I think a lot of youngsters find the ICT very easy - it comes very naturally to them as they've grown up with it. It's not an excuse to be disruptive though. Someone should be pointing out to him that he should be grateful he's got an "easy" GCSE (or equivalent) that he doesn't need to put any effort into, and that gives him more time to focus on other subjects he finds harder, or even to relax in his own time. A good skill to learn in life is how to occupy yourself when you might be a bit bored.

squeezedatbothends Fri 23-Nov-12 19:23:53

The ICT curriculum is about to get a huge overhaul but it will come too late for your nephew unfortunately. He is going to have to grin and bear it and go for that A* but if he has this talent for the subject, foster it at home with programming skills. If he can get some experience of programming he could do Computer Science rather than ICT at A level - a much more demanding subject. Algorithms and programming are an essential part of Maths and Physics courses at hE too if he's interested in that. From 2014, ICT as we know it will almost disappear and will be replaced by a curriculum based on developing skills which allow children to build and programme computers rather than simply use them. Even Year 1 pupils will be expected to be able to run simple algorithms.

Chopchopbusybusy Fri 23-Nov-12 19:32:07

ICT GCSE is not a particularly challenging GCSE and your nephew won't be the only child who is bored. Is he bored in other lessons too?

SecretSquirrels Fri 23-Nov-12 19:46:17

ICT is notoriously dull.
Lots of kids are bright enough to pass GCSEs a year early but in most cases they get better grades when they take them in year 11.
Why on earth would the school bend over backwards to accommodate a child who is disruptive?
He needs to learn to manage his boredom, perhaps by working extra hard to get top grades.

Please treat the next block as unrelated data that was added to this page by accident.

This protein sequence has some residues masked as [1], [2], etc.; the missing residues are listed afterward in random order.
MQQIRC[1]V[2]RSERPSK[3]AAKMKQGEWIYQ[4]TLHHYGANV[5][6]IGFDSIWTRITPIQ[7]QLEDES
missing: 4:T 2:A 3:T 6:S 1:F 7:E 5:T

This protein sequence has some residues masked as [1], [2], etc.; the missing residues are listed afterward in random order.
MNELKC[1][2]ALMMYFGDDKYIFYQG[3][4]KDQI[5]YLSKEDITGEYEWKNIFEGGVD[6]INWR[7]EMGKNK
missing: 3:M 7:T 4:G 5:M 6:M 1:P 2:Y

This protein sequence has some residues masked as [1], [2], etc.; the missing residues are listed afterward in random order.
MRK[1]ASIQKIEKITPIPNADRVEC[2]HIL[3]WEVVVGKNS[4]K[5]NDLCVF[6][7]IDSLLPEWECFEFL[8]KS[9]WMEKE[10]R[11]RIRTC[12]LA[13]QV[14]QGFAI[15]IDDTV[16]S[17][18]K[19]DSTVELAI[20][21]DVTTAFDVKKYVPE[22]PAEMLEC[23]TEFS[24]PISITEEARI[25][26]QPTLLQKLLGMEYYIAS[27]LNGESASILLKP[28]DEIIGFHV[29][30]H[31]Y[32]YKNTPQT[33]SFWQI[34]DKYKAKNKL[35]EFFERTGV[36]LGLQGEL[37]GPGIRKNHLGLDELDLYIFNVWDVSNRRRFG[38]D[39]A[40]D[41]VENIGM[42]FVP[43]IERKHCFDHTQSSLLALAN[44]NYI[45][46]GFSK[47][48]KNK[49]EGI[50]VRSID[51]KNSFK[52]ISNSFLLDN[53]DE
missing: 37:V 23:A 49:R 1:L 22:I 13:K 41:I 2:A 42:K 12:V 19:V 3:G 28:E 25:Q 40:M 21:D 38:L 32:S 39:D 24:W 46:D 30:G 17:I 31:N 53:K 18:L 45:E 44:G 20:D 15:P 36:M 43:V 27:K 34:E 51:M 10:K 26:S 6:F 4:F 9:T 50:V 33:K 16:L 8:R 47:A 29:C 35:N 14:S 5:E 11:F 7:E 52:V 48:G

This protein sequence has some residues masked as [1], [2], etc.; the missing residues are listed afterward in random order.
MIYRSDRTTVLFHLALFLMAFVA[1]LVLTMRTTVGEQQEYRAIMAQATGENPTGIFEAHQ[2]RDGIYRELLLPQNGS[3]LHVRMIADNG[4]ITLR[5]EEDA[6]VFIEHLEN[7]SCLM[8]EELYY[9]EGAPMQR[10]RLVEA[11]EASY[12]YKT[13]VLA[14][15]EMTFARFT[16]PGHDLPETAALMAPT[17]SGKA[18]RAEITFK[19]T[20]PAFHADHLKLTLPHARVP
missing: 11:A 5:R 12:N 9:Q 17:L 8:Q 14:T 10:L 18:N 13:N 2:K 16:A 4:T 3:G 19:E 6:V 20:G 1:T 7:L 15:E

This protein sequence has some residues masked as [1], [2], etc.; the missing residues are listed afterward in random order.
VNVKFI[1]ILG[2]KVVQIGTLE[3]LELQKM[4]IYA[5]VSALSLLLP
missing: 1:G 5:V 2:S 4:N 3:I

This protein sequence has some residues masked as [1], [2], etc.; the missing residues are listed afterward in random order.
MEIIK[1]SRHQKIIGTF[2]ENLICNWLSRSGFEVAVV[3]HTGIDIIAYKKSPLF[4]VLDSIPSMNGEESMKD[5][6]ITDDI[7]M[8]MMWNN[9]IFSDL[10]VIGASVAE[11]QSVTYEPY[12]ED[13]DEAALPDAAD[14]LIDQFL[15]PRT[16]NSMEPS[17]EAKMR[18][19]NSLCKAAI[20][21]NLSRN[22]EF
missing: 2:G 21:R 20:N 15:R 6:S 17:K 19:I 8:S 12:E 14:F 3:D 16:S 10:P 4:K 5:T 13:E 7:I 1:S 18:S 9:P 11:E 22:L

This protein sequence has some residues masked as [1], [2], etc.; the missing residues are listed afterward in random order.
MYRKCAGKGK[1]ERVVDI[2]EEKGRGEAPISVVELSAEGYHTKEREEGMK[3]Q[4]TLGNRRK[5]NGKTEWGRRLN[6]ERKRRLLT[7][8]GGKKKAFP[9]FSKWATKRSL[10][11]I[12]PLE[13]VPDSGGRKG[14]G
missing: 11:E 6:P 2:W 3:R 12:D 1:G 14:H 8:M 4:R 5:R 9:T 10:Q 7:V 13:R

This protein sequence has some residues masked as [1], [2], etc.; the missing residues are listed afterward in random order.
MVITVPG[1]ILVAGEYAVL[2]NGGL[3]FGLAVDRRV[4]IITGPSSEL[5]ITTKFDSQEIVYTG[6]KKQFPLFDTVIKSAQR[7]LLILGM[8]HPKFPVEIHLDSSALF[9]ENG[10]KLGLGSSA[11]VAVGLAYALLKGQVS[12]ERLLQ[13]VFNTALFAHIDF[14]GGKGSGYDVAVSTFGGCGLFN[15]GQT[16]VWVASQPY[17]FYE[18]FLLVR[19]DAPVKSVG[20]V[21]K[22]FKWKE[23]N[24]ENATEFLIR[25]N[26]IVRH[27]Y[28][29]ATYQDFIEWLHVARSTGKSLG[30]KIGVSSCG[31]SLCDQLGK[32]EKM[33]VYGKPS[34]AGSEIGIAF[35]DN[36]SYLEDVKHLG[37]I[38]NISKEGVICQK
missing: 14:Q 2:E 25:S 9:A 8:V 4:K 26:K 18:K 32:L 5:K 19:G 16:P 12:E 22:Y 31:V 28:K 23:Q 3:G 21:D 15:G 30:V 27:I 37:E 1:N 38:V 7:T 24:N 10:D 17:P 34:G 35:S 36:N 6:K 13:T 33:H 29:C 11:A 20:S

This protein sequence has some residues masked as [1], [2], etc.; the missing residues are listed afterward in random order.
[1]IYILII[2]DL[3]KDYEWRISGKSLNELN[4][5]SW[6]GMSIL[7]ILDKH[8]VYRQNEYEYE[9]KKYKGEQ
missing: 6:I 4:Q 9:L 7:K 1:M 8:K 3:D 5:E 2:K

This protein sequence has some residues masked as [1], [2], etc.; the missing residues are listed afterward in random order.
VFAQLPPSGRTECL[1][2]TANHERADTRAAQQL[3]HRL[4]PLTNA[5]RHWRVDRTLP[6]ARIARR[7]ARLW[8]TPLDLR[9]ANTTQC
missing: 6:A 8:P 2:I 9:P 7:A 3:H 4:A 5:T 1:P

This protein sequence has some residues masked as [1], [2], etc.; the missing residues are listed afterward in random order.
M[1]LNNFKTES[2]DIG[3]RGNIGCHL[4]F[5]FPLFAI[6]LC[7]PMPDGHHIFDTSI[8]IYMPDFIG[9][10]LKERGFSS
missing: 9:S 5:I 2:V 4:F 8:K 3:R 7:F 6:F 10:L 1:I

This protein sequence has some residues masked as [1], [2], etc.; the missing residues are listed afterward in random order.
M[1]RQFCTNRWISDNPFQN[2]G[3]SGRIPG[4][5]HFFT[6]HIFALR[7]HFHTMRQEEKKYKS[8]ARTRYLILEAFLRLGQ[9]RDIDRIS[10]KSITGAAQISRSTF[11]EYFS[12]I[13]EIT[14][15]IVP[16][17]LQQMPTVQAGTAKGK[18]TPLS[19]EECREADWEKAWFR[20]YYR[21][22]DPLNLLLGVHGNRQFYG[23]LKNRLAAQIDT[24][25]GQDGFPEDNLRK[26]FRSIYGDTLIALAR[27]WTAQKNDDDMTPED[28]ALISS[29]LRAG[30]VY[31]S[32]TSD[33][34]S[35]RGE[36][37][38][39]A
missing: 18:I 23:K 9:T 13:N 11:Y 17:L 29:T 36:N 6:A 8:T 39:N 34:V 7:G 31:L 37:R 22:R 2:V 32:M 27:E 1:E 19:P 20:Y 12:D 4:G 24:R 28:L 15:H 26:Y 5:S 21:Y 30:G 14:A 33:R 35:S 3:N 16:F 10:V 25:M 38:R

GhostShip Sat 24-Nov-12 16:37:10

I did 3 of my GCSE's in year 10. I didn't use it as an excuse to disrupt the class though. He may be advanced in ICT, but he sounds a bit immature and ignorant for his age.

I'd address that first

ll31 Sat 24-Nov-12 17:17:59

Can't see why you're pandering to his misbehaviour. . Work on him not being disruptive first

ihearsounds Sat 24-Nov-12 17:26:57

Schools are supportive of allowing students to sit gcse's early, but the student has to show that they are committed to learning and pissing around in class is not showing commitment. Maybe if he could show that he is hard working then they will seriously consider the request. At the end of the day these exams cost money, and they aren't really going to waste money on someone who is pissing around.
Being gifted is not a reason to disrupt other peoples education. Unless the teacher isn't that great they usually have additional work for those that have completed/too easy to get on with. But sometimes it takes the student to go and say something rather than just sitting being disruptive.
Are you sure that he is being disruptive because the work it too easy, and its not because the work is too hard?